It is already a common sight here.
A family dines out at a restaurant with a young child. To keep the child entertained, the parents pass him a smart device, such as an iPad or iPhone.
With the child focused on dabbling with the gadget or watching a YouTube video, the parents are able to have their meal in peace.
For many mums and dads, smart devices double as effective babysitters these days. This means that more and more children will be exposed to smart gadgets and going online at a younger age.
By the time they enter primary school, children are likely to be adept at using the Internet and the many social media platforms it offers.
A recent study by the Media Development Authority confirms this. In its survey, it spoke to 1,200 children aged 14 and younger and found that about 13 per cent of them started accessing social media platforms when they were six or younger.
Most of the respondents - about 60 per cent - said they started using social media platforms between the ages of seven and 10.
This makes it imperative for parents to track what their children are doing online, and one good way could be for parents to be directly involved. It requires conscious and proactive efforts - simply being near the child when he is going about his online activities is not enough.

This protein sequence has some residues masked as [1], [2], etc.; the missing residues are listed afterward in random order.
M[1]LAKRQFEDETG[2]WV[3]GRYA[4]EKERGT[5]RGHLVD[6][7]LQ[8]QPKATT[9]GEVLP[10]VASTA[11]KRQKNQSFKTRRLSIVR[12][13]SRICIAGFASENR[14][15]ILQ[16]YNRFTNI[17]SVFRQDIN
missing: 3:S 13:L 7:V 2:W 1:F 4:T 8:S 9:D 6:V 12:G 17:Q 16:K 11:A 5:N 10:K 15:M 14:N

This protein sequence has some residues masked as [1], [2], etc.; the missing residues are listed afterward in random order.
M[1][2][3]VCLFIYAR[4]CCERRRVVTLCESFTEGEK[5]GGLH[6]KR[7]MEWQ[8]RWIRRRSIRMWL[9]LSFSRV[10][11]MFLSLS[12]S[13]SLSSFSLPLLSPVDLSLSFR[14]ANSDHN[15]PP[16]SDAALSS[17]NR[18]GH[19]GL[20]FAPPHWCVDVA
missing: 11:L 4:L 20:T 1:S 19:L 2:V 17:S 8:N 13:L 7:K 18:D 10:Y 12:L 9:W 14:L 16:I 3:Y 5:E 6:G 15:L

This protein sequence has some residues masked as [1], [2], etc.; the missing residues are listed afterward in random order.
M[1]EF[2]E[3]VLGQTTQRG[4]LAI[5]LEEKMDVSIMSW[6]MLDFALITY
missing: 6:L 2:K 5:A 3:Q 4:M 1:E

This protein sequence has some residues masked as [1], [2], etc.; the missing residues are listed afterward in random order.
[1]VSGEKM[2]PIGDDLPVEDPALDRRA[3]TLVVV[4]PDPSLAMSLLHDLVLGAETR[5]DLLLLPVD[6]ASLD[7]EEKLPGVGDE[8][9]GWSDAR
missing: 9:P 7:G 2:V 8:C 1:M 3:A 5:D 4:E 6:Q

Besides, with gadgets getting more portable, children could be accessing unsavoury content right next to their unsuspecting parents.
Parents can play an active role by navigating social media platforms or playing online games with their children.
These are opportunities for them to talk to their children, understand their online habits and impart important values that will guide their children in making responsible and safe decisions.
There is no denying how much smart technology has crept into our everyday lives and there is no turning back on technological advancement.
This makes it critical for parents to educate their children on responsible Internet use, instead of merely using smart devices as quick-fix babysitters.